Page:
Thursday’s poem

Charles Baudelaire – “Be Drunk”

You have to be always drunk. That’s all there is to it—it’s the only way. So as not to feel the horrible burden of time that breaks your back and bends you to the earth, you have to be continually drunk.

But on what? Wine, poetry or virtue, as you wish. But be drunk.

And if sometimes, on the steps of a palace or the green grass of a ditch, in the mournful solitude of your room, you wake again, drunkenness already diminishing or gone, ask the wind, the wave, the star, the bird, the clock, everything that is flying, everything that is groaning, everything that is rolling, everything that is singing, everything that is speaking. . .ask what time it is and wind, wave, star, bird, clock will answer you: “It is time to be drunk! So as not to be the martyred slaves of time, be drunk, be continually drunk! On wine, on poetry or on virtue as you wish.”

Translated by Louis Simpson

From Modern Poets of France: A Bilingual Anthology, translated and edited by Louis Simpson, published by Story Line Press, Inc. Copyright © 1997 by Louis Simpson. Reprinted by permission of the author and Story Line Press, Inc. All rights reserved.

Commentary
Before the solemnity of Easter weekend, I figured I would throw in this call to indulgence and passion. I can’t say I’m a big fan of the prose poem, but here I think it works well. Baudelaire’s being didactic, yet at the same time, reveling in his work.

It’s odd to imagine being drunk on virtue, but I can think of people who were/are, for good and for ill.

I like the incantatory direction this takes: “ask the wind, the wave, the star, the bird, the clock….” Even the non-human, the forces of nature, even human-made things know that passion is vital to life, to existence. Without passion, we perish; we become “martyred slaves of time” (love that phrase). We need more poems like this: didactic but playful, non-imagistic but poetic.

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3 Responses to Thursday’s poem

  1. Angele Ellis says:

    Baudelaire did not write this poem as prose, although it has been the subject of many translations. I think it is interesting to compare Louis Simpson’s translation to others.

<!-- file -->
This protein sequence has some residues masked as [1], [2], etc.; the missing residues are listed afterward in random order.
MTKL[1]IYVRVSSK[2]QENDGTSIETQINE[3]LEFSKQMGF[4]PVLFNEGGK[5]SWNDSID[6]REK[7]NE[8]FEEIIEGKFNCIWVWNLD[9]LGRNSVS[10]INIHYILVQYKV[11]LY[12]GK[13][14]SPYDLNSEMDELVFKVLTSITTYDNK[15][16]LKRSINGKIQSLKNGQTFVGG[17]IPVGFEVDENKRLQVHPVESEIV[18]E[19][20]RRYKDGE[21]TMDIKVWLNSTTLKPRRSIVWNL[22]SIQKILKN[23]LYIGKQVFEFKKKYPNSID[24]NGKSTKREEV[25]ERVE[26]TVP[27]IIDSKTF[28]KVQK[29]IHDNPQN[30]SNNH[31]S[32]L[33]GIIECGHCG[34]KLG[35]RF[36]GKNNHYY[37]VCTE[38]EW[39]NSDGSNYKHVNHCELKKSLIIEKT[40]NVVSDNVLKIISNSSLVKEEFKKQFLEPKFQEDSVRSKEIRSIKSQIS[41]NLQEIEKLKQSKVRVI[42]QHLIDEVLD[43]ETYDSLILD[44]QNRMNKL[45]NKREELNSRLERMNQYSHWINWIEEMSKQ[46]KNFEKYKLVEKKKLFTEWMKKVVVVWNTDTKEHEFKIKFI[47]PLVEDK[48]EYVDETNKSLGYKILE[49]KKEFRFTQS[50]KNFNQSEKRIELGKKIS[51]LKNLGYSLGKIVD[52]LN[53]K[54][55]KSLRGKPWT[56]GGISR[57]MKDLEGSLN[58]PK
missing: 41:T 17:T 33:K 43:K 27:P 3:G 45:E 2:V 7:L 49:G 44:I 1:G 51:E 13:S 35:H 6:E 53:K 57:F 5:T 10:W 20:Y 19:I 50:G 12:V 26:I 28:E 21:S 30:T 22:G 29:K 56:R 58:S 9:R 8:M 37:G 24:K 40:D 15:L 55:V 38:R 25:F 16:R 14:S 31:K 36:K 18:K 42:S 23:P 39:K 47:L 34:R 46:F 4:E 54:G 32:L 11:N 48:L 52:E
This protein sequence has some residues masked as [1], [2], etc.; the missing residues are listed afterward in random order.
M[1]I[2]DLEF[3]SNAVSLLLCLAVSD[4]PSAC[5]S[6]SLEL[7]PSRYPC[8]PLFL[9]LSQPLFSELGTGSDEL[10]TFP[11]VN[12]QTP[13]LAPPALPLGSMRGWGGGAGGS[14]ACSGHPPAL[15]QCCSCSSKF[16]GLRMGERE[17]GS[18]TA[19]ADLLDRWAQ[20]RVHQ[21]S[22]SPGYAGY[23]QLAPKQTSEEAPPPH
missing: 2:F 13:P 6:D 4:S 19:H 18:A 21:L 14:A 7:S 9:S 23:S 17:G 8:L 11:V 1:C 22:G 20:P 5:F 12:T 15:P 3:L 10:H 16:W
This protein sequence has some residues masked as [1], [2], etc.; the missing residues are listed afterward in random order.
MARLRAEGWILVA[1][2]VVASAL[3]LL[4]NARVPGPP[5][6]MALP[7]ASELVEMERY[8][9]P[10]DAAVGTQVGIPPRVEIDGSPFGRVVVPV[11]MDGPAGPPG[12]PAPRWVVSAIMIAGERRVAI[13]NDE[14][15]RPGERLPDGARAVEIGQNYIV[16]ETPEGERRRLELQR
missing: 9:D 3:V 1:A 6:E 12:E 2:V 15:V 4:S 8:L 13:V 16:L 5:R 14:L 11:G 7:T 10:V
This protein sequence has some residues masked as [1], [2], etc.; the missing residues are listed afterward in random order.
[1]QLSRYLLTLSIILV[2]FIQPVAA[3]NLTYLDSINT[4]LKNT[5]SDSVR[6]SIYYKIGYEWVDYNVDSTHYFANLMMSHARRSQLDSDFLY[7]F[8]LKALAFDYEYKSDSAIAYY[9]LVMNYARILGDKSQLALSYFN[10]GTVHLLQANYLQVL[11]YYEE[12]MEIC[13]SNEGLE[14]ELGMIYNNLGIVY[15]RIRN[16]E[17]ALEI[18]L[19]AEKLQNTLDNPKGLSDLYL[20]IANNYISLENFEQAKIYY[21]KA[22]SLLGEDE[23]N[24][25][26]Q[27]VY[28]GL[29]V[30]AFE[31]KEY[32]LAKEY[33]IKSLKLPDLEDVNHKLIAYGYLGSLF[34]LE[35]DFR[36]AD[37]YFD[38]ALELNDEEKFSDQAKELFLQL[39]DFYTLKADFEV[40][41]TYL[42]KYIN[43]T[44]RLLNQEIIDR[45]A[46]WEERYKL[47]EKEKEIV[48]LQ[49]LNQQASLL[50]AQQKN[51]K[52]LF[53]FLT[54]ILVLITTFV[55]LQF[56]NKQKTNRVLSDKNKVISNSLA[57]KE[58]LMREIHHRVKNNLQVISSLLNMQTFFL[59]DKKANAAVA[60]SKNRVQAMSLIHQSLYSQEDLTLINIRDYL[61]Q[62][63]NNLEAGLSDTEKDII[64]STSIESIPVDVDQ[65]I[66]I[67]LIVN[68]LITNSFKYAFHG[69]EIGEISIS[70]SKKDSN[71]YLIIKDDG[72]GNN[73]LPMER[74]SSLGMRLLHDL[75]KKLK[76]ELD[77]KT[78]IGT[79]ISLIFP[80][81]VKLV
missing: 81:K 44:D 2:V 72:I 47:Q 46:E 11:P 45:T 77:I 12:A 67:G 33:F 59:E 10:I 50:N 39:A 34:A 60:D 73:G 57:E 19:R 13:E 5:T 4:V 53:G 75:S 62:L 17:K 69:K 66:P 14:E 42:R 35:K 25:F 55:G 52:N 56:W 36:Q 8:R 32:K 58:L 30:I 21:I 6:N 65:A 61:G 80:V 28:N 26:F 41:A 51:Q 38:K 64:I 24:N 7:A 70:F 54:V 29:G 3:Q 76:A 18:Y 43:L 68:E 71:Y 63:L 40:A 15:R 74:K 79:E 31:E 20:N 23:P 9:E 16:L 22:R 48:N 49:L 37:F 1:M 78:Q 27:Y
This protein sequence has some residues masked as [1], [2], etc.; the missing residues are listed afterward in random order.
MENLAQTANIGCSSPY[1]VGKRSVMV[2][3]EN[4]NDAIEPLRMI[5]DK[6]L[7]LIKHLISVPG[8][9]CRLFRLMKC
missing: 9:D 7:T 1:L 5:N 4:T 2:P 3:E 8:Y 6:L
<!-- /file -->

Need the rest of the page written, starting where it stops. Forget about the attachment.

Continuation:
Below is the original French, “Enivrez-Vous,”followed by an English translation. I think that the poem has more force when the lines are broken, as in this translated excerpt:

    …in the dismal loneliness of your own room,
    your drunkenness gone or disappearing,
    ask the wind,
    the wave,
    the star,
    the bird,
    the clock,
    ask everything that flees,
    everything that groans
    or rolls
    or sings,
    everything that speaks,
    ask what time it is;
    and the wind,
    the wave,
    the star,
    the bird,
    the clock
    will answer you:
    “Time to get drunk!…

    Enivrez-Vous

    Il faut être toujours ivre.
    Tout est là:
    c’est l’unique question.
    Pour ne pas sentir
    l’horrible fardeau du Temps
    qui brise vos épaules
    et vous penche vers la terre,
    il faut vous enivrer sans trêve.
    Mais de quoi?
    De vin, de poésie, ou de vertu, à votre guise.
    Mais enivrez-vous.
    Et si quelquefois,
    sur les marches d’un palais,
    sur l’herbe verte d’un fossé,
    dans la solitude morne de votre chambre,
    vous vous réveillez,
    l’ivresse déjà diminuée ou disparue,
    demandez au vent,
    à la vague,
    à l’étoile,
    à l’oiseau,
    à l’horloge,
    à tout ce qui fuit,
    à tout ce qui gémit,
    à tout ce qui roule,
    à tout ce qui chante,
    à tout ce qui parle,
    demandez quelle heure il est;
    et le vent,
    la vague,
    l’étoile,
    l’oiseau,
    l’horloge,
    vous répondront:
    “Il est l’heure de s’enivrer!
    Pour n’être pas les esclaves martyrisés du Temps,
    enivrez-vous;
    enivrez-vous sans cesse!
    De vin, de poésie ou de vertu, à votre guise.”

    Get Drunk

    Always be drunk.
    That’s it!
    The great imperative!
    In order not to feel
    Time’s horrid fardel
    bruise your shoulders,
    grinding you into the earth,
    Get drunk and stay that way.
    On what?
    On wine, poetry, virtue, whatever.
    But get drunk.
    And if you sometimes happen to wake up
    on the porches of a palace,
    in the green grass of a ditch,
    in the dismal loneliness of your own room,
    your drunkenness gone or disappearing,
    ask the wind,
    the wave,
    the star,
    the bird,
    the clock,
    ask everything that flees,
    everything that groans
    or rolls
    or sings,
    everything that speaks,
    ask what time it is;
    and the wind,
    the wave,
    the star,
    the bird,
    the clock
    will answer you:
    “Time to get drunk!
    Don’t be martyred slaves of Time,
    Get drunk!
    Stay drunk!
    On wine, virtue, poetry, whatever!”

  2. […] nothing in return other then their appreciation of the fact that you care about them. To steal from Baudelaire, that gesture alone will get you “drunk on virtue” and help keep your clients regulars. Posted […]

  3. […] nothing in return other then their appreciation of the fact that you care about them. To steal from Baudelaire, that gesture alone will get you “drunk on virtue” and help keep your clients […]

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